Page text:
Here, the instruction followed an inquiry from the jury that strongly implied confusion and speculation. Absent the information provided in response to the inquiry, speculation along erroneous lines might have led to an erroneous verdict (see Smith, Comparative Negligence Problems with the Special Verdict: Informing the Jury of the Legal Effects of Their Answers, 10 Land Water L Rev 199, 226). Since we decline to assume that the jury disregarded its instructions, we cannot agree with the defendants' contentions that the jury adjusted the verdict to compensate for the reduction caused by Jennifer's degree of fault. The real danger was that an uninformed jury might have reduced the damage award to compensate for Jennifer's fault and thus created the potential for an erroneous double reduction when the Judge reduced it again (see Nixon, The Actual "Legislative Intent" Behind New Hampshire's Comparative Negligence Statute, 12 N.H. Bar J 17, 29). While some information obviously must be kept from a jury (see PJI 2:275.2), there was no prejudice in the court's effort to eliminate speculation by telling the jury that the total amount of damages would be reduced by the degree of Jennifer's fault.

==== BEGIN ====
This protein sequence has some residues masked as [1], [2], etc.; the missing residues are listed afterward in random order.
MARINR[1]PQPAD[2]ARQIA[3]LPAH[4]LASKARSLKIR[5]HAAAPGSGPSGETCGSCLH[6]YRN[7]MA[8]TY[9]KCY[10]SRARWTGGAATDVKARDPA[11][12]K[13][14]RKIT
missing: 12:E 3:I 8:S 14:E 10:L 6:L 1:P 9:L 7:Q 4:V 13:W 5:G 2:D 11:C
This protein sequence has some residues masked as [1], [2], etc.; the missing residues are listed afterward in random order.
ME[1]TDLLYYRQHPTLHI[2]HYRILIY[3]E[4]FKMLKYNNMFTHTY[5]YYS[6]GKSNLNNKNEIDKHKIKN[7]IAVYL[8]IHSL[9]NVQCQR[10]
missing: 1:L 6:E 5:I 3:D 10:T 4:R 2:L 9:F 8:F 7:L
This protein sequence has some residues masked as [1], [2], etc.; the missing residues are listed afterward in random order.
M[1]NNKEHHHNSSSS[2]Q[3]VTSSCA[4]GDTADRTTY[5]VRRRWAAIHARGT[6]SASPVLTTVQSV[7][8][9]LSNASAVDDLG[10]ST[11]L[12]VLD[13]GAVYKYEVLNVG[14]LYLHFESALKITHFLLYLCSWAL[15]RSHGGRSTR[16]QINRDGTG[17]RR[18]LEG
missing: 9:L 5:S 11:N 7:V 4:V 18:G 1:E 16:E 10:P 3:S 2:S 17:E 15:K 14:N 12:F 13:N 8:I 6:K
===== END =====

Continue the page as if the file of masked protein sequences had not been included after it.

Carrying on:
Although a new liability trial is necessary, there is no need for a new damage trial. In the past, most partial retrials have been limited to damages and have occurred where liability and damages were "neither intertwined nor the result of a trade-off of a finding of liability in return for a compromise on damages" ( Figliomeni v. Board of Educ., 38 N.Y.2d 178, 182; see, also, Hogue v. Wilson, 51 A.D.2d 424; Mercado v. City of New York, 25 A.D.2d 75). Recently, however, the Court of Appeals has permitted damage verdicts to stand while ordering that the liability issues be retried (see, e.g., Trimarco v. Klein, 56 N.Y.2d 98, 105; Ferrer v. Harris, 55 N.Y.2d 285, 295, mod 56 N.Y.2d 737). Liability retrials while damage verdicts are permitted to stand are not unusual in other jurisdictions (see, e.g., Smith v. Lumbermen's Mut. Cas. Co., 360 So.2d 1098 [Fla]; Begin v. Weber, 305 Minn. 441; Crawford v. Miller, 18 Wn. App. 151; see, also, Sturm, Ruger Co. v. Day, 615 P.2d 621 [Alaska]). The error that overthrows the instant liability verdict did not taint the damage finding, for that related to Jennifer's injuries and not her conduct.
Accordingly, the judgment should be reversed insofar as appealed from and a new trial of the first cause of action asserted in the complaint as against the appellants should be granted, limited to the issue of liability only, with costs to abide the event. The jury's finding on the issue of damages should be affirmed.
GIBBONS, WEINSTEIN and BOYERS, JJ., concur.
Judgment of the Supreme Court, Suffolk County, entered June 28, 1982, reversed insofar as appealed from, on the law, and new trial granted as to the first cause of action asserted in the complaint as against appellants, limited to the issue of liability only, with costs to abide the event. The jury's finding on the issue of damages is affirmed.